For 20 years, more than a million Tajik families have been relying on income from loved ones who head to Russian and Kazakhstan for seasonal work.

With the support of the International Federation of Red Cross and Red Crescent Societies (IFRC), National Societies in the region have launched a joint campaign to provide crucial health and legal information to men and women en route to work further west.

In June, three volunteers from the Tajikistan Red Crescent armed with information on the risks of tuberculosis (TB), hepatitis and sexually transmitted diseases, boarded the train in the country’s capital Dushanbe. The Train of Humanity initiative saw teams from the Kazakhstan Red Crescent board in the western Kazakh province of Atyrau followed by volunteers from the Russian Red Cross who joined the journey in the south-west city of Volgograd.

Tajikistan Red Crescent’s legal expert, Rano Saidova, was among the team on board the train. Its role was to provide first aid tips, basic information on most common infectious diseases and to let labour migrants know their rights, especially in relation to medical treatment.

“Many people are oblivious to their rights and unaware of their entitlement as legal migrant workers to basic healthcare,” she said.

The teams on board encouraged discussions with passengers about the treatment and prevention of diseases like TB that can be passed between people. As labour migrants usually work in construction sites and often live crowded accommodation, they can be at a higher risk of infection.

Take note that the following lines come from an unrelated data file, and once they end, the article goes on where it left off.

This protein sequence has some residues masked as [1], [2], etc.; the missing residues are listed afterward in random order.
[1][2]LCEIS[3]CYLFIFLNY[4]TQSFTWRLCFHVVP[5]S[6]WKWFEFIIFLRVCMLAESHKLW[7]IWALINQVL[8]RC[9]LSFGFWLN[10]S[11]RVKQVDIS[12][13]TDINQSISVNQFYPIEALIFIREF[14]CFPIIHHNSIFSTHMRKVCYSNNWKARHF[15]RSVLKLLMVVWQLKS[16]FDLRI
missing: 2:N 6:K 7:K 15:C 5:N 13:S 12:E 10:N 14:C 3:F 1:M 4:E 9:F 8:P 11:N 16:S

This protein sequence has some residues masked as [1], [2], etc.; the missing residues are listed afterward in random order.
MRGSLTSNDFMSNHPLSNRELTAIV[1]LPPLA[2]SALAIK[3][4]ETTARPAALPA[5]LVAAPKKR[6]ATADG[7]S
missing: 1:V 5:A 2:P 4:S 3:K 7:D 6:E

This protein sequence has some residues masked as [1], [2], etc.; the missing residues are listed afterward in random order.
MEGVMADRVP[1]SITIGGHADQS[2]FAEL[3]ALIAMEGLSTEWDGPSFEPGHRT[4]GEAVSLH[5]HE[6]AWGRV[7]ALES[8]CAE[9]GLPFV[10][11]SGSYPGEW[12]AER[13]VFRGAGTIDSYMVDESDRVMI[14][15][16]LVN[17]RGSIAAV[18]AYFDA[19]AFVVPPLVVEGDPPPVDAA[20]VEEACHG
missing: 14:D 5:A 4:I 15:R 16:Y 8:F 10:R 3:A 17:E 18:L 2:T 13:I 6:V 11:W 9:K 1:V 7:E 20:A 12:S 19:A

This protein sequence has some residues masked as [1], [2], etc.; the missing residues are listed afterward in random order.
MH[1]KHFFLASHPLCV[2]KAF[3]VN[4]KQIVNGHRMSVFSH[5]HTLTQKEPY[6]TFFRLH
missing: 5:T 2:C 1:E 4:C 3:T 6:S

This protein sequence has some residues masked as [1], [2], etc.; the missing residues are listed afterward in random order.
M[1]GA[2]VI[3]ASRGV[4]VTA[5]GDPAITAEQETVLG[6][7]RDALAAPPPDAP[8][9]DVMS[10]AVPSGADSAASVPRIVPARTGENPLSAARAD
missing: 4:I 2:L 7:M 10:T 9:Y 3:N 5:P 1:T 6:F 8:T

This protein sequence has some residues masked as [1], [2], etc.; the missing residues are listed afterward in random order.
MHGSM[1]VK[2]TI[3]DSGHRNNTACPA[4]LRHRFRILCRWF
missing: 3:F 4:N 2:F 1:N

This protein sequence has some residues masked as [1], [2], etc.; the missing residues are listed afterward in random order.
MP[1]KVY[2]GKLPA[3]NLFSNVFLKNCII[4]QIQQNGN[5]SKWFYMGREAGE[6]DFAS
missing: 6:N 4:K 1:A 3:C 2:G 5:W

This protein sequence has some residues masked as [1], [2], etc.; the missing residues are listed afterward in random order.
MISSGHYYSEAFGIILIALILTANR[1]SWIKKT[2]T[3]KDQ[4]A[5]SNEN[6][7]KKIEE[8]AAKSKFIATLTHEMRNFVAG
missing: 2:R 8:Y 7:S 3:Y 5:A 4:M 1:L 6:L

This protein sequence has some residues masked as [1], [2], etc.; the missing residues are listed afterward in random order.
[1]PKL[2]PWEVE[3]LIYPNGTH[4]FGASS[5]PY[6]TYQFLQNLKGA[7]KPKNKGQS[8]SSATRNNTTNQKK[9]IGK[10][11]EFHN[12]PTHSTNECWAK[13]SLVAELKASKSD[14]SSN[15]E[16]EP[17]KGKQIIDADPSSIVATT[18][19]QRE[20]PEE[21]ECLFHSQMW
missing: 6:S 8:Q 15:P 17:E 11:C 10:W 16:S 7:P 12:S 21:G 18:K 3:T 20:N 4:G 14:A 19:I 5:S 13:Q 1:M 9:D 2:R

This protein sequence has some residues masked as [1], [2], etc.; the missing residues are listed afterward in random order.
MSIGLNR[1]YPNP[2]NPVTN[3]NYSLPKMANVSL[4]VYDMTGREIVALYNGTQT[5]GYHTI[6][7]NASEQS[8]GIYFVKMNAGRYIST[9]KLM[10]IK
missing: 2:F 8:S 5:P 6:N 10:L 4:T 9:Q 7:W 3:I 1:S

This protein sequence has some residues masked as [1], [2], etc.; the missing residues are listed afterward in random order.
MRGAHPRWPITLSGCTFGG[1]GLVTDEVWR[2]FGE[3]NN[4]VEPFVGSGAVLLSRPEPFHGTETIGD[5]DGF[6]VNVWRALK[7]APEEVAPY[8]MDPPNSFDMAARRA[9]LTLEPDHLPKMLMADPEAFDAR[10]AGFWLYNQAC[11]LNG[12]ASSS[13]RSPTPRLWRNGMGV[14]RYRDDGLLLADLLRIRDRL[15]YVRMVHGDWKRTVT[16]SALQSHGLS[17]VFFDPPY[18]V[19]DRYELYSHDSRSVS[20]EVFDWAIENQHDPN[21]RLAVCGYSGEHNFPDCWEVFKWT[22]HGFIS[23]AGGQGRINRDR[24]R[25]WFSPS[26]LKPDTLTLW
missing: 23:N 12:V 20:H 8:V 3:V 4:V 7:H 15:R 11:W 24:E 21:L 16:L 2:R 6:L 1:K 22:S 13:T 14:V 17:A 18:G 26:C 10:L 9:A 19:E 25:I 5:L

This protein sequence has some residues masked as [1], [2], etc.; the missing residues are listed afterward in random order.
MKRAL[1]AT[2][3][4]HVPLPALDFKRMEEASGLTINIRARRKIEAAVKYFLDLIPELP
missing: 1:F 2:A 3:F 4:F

Passengers were able to ask questions, pick up an information brochure and get advice but many told the team that what mattered most was knowing that they were not alone.

Rano said: “It meant a lot to the people in the train that someone is thinking about them and understands their situation. People told us that they often feel isolated and alone. “

When the train pulled into Moscow, four days after its departure from the Tajik capital Dushanbe, a welcoming party from the Russian Red Cross and the IFRC was waiting to greet the volunteers and provided food for 250 of the trains passengers.

“This health promotion is a unique and timely. For the first time in history, representatives from National Societies of three countries, Tajikistan, Kazakhstan and Russia, have joined efforts to provide vital information to vulnerable migrants looking for work,” said Alexander Plaksin who boarded the train in Volgograd on behalf of the Russian Red Cross.

The initiative, called ´Train of Humanity – for the health of migrants`, is a cooperation between the Societies in Russia, Tajikistan and Kazakhstan. It is part of the ´Programme to strengthen advocacy and TB prevention measures in economic migrant communities`a global health initiative launched by IFRC in 2003 with support from the Eli Lilly Foundation and the Russian authorities to fight the growing threat of multi-drug resistant TB.

This regional initiative will continue as part of the effort of the Red Cross and Red Crescent Movement as a whole to strengthen the resilience of people seeking work abroad.

This story is the first in a series of good practice highlights sampling innovative Red Cross and Red Crescent work from countries across Europe and Central Asia. It is linked to the implementation process of the commitments made by all 53 National Societies in the Region at the 9th European Regional Conference in 2014, known as the Florence Call for Action. For more information click here.